You also need to check the float setting on this carb. There is a slotted screw/nut combo at the top of each float bowl (front and back). The slotted screw is the "lock screw" where the nut actually adjusts the float setting. There is also a slotted screw (sight plug) on the passenger side of the float bowls. This is your set point for the float. To see if the float level is correct unscrew the sight plug. BE VERY CAREFULL!!! If the float is set too high then gas will rush out of this opening, be prepared to quickly reinsert the screw to stop the flow of gas. It is always good to have some rags within reach and someone on the ignition to turn off the car just in case you get a intake manifold full of gas. Nothing like an engine fire to ruin your weekend. Also, be careful not to lose the gasket for this screw.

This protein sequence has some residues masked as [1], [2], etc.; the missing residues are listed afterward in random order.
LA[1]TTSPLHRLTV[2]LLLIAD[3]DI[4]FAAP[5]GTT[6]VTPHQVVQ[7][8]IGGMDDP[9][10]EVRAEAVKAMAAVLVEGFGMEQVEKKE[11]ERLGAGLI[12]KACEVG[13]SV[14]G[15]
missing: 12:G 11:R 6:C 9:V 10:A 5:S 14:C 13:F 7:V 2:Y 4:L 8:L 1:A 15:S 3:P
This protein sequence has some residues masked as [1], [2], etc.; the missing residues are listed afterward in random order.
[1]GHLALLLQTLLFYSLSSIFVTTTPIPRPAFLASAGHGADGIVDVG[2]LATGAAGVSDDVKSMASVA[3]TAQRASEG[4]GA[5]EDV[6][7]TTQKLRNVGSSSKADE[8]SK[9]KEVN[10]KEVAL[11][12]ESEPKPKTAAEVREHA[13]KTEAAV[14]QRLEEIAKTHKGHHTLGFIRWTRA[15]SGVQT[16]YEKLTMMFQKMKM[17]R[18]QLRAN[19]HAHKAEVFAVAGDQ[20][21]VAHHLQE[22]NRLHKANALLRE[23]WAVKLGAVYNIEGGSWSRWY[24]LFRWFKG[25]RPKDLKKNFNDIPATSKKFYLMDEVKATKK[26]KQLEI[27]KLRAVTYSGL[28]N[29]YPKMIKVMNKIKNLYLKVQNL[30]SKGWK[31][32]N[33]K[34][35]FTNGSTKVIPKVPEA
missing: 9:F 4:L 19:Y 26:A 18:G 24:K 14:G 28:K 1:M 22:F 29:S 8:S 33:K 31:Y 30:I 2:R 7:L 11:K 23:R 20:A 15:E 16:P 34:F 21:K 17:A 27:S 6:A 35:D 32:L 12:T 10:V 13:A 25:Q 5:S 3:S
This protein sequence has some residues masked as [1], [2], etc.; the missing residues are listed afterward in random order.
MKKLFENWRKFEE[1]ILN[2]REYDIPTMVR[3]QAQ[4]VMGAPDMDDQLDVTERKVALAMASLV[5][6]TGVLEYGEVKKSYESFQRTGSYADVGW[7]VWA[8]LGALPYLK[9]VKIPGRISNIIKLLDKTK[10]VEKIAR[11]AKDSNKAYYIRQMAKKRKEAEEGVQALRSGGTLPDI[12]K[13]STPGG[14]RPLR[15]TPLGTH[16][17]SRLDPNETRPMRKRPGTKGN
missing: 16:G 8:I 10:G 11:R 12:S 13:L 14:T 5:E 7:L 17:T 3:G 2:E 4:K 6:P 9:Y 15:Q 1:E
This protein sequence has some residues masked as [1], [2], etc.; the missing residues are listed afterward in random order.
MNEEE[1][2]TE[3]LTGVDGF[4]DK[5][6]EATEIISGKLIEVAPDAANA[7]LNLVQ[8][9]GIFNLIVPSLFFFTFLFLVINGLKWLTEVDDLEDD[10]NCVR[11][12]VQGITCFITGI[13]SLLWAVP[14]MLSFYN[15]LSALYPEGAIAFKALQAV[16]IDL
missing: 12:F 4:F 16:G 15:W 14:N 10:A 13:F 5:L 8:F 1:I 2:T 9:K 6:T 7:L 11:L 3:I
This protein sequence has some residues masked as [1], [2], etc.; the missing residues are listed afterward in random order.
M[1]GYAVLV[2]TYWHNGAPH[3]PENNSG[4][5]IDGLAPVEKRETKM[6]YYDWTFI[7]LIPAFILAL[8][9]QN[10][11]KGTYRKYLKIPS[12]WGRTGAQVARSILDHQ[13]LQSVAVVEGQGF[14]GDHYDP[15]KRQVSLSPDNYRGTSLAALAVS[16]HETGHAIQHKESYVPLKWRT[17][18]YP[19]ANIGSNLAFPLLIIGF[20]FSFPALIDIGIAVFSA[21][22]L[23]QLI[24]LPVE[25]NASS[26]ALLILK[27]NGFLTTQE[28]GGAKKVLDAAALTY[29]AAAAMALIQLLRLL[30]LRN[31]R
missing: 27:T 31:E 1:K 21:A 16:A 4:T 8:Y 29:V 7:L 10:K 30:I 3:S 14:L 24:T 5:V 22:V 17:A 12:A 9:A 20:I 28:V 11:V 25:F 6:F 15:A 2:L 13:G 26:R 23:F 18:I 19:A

A proper float setting is when the gas is just at the bottom of this hole. To adjust the float loosen the "lock screw" (do not remove) and adjust the nut. Clockwise raises the float setting and counter clockwise lowers the setting. When you loosen the "lock screw" gas will spray out so once again be careful. Pack some rags around the bowl to soak up the gas. I have done this by keeping the flat screwdriver always on the lock nut with my right hand while slowly adjusting the float with a 5/8" wrench in the other. That way I can make a small adjustment and then retighten the lock nut to allow myself a chance to see where the adjustment is.

When you are doing this for the first couple of times have someone at the ignition switch so that they can quickly turn off the car if something goes wrong, like dropping the sight plug when the float level is set too high.